If you live in California, you’re no stranger to union strikes and all the drama that comes with their various protests. Even if you don’t, no doubt you recently felt the impact when every television show (except for Celebrity Fit Club, thank Jesus) was forced to take a little break because Hollywood writers ran out of creativity or money or something- but I digress…
Recently, union struggles have severely impacted the University of California (UC) campuses. The American Federation of State, County, and Municipal Employees (AFSCME), which represents some 20,000 University of California healthcare and service employees (5,400 employed at UCLA alone) has organized its members who have been working for months on expired contracts.
Unlike the writers, members of AFSCME’s local 3299 have continued to work while trying to get a living wage worked into a new contract with the UC system. Instead of a non-stop picket, AFSCME has been organizing on specific days to make a statement.
Students in the University of California’s 10-campus system have been very supportive of AFSCME by participating in various walk-outs and protests. Beyond that, many students showed a great deal of initiative by creating various Facebook groups and facilitating events (including a boycott and hunger strike!!!) in order to make sure UC officials knew they were standing in solidarity with the workers. In addition, several student-run organizations at the UC campuses have formally, and publically, endorsed AFSCME 3299’s fight.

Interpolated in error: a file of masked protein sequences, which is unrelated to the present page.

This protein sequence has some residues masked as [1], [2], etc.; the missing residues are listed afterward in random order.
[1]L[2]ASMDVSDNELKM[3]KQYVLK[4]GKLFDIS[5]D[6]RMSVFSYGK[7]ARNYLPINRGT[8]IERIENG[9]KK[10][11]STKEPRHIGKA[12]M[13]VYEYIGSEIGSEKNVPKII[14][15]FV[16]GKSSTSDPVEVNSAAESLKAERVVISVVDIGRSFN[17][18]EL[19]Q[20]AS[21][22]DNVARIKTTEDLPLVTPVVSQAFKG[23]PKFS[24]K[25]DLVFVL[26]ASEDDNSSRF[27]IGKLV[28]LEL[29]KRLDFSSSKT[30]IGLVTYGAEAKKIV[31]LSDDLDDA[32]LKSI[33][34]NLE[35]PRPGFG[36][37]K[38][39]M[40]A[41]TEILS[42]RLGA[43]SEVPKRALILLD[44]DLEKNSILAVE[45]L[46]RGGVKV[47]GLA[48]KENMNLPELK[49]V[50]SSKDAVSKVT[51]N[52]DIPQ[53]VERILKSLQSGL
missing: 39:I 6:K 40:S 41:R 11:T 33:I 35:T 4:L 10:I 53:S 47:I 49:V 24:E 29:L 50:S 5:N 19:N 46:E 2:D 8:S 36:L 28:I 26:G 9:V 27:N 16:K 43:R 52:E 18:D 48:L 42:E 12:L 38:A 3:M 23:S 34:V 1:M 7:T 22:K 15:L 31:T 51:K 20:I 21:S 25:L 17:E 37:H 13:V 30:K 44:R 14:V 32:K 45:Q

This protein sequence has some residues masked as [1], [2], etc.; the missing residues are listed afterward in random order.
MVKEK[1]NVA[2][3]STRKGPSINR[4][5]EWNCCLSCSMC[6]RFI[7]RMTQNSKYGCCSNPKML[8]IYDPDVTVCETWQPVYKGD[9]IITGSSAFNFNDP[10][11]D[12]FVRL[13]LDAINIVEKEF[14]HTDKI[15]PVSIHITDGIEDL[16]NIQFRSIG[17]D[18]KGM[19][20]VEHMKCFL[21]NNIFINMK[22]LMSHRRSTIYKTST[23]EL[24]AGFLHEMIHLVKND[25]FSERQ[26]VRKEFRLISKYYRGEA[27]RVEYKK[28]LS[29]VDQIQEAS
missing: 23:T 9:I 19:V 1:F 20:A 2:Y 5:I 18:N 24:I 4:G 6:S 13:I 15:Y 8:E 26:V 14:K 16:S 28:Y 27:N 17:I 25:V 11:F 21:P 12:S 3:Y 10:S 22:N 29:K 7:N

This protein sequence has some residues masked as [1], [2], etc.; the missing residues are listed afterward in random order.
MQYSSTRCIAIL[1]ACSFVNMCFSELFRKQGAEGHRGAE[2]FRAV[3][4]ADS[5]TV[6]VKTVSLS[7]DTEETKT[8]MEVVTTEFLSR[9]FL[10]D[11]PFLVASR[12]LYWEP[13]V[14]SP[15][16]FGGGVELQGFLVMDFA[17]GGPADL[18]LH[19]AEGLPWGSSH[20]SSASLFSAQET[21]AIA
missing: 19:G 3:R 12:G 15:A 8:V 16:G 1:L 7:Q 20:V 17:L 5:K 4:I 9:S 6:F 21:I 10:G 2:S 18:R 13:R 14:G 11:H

On June 13, UCLA had their College of Letters and Science Commencement at Pauley Pavilion. Bill Clinton had agreed to give the commencement address to over 4,000 students, surrounded by their family and friends who year after year, fill Pauley Pavilion to capacity. Days before commencement, (and right in the middle of finals), these soon-to-be UCLA graduates were basically given the finger by AFSCME. The union’s leaders urged Bill Clinton to renege on his scheduled commencement address at UCLA citing the ongoing fight between AFSCME and the UC campuses and their scheduled picket at the graduation ceremonies.
Now, I’m a big fan of Bill. Somehow I remember Clinton being elected in 1992 (I was 7…) and being excited for reasons that I couldn’t explain. That excitement carried on and has not returned since. Yes, I’ve heard of Barack Obama– he just doesn’t do it for me.
I also remember being a little upset (jealous, even) in 1998 when Monica Lewinsky became famous for crawling around in the Oval Office. At that point, I had yet to even see a man’s penis, but if I had that opportunity, I would have been all over it… Surprisingly, my stint as an intern in early 2007 was without scandal- since then is a different story. But again, I digress…
Bill Clinton ended up pulling out of the UCLA graduation ceremony because he refused to cross the picket line.
Early in June, prior to all of the UC commencement ceremonies, a previously approved two-day strike was called off by AFSCME leaders due to the fact that the UC officials agreed to start contract talks again. Why did AFSCME decide to pull this scheduled strike, but not the one to take place at graduation?